One spring afternoon on the campus of Darthmouth College, New Hampshire, two people met and devised an experiment that would test the theory that music and motion are evolutionary connected with each other, and to us.
Of all the questions that keep us guessing, why music moves us so much has to be one that piques our curiousity the most. Yet, despite its ability to influence and release our emotions, it remains a somewhat elusive medium, with many people accepting that music “just is” – an unquestionable, mythical and profoundly moving medium that just happens to make us feel. But according to recent research, music’s impact has strong evolutionary roots, with findings suggesting that music activates the same brain circuitry that registers emotion in people’s movements.
One spring afternoon, psychology professor and guest lecturer, Thalia Wheatley, lectured a class on the origins of music at Dartmouth College, New Hampshire – where she now holds a position as professor of Social Neuroscience. Primarily interested in the awareness of our own mental states, including emotions, intentions and how we understand these states in other people, Wheatley begun to wonder if areas of the brain that were activated when perceiving motion were linked to the brain’s perception of music. If proven to be true, it would mean that the connections between music, movement, and emotion are innate, and follow the same pattern regardless of cultural differences.
Following the class, she was approached by student Beau Sievers, who asked if he could work on her hypothesis for his Master’s thesis. Agreeing, the two began work on devising an experiment designed to determine whether and to what extent expressions of the same emotion in music and movement share the same dynamic features, and whether humans are born with a predisposition to relate music and movement, or whether these relationships are cultural.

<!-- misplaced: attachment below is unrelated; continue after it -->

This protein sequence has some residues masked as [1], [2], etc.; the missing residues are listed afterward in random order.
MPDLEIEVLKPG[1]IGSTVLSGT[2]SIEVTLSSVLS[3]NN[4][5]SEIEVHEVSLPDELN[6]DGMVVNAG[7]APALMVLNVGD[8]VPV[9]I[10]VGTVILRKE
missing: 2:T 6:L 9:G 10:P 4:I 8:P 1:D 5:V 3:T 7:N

They conducted an experiment in two locations using a computer program written by Siever designed to generate matching examples of music and movement from a single set of features: rate, jitter, direction, step size, and visual spikiness. The experiment was conducted in two distinct locations, the United States and an isolated tribal village occupied by the Kreung tribe in Cambodia, and required participants to move sliders along a slider bar to depict five emotions: anger, happiness, peacefulness, sadness and fear.
There were two critical questions for the analysis: One, are emotional expressions universal, and two, are emotional expressions similar across cultures?
There were two critical questions for the analysis: One, are emotional expressions universal, and two, are emotional expressions similar across cultures? Keeping in mind that Kreung music sounds completely different from Western music, with none of the tribes’ people having had previous exposure to Western music or media, both groups of subjects tended to place their slider bars in approximately the same positions, regardless of whether they were creating angry music or angry animation.
Both Siever and Wheatley had previously hypothesised that they expected both groups would differ in their details, yet share core dynamic features. Results from the experiment proved that each emotion was represented by a unique combination of features that expressed the same emotion in both music and movement, proving that this ‘structure’ was shared between the two, and across the two test subject groups.
Before the experiment, Wheatley had acknowledged the existing relationship between motion and music, recognising that even our use of language demonstrates our belief that they are closely related – ‘dance’ and ‘music’, often used interchangeably. Yet despite their centrality to our lives, conclusive evidence of their relationship had remained elusive. For Wheatley, the experiment solidified what she’d first hypothesised – “This idea that music a frivolous add-on, and is not really serving a purpose, that it’s just a happy coincidence or auditory cheesecake or what have you – it just doesn’t feel right. Music is embedded in the rituals of every human culture, and helps people bond. There must be something that music is providing for us, that helps us as a social species.”
While Wheatley and Siever’s experiment helped shed light on our relationship with music, the complete depth of its influence is still widely debated. Could it be that music, like Aristotle’s theory that emotional, human expressions are universal, is truly evolutionary? Theorists who agree contend that music binds people together, and that the resulting closeness served survival purposes. The truth? We’re still learning it. Researchers like Wheatley and Siever are amongst the many scientists still working to uncover the truth depths of music’s roots, and just how closely we’re tied to it.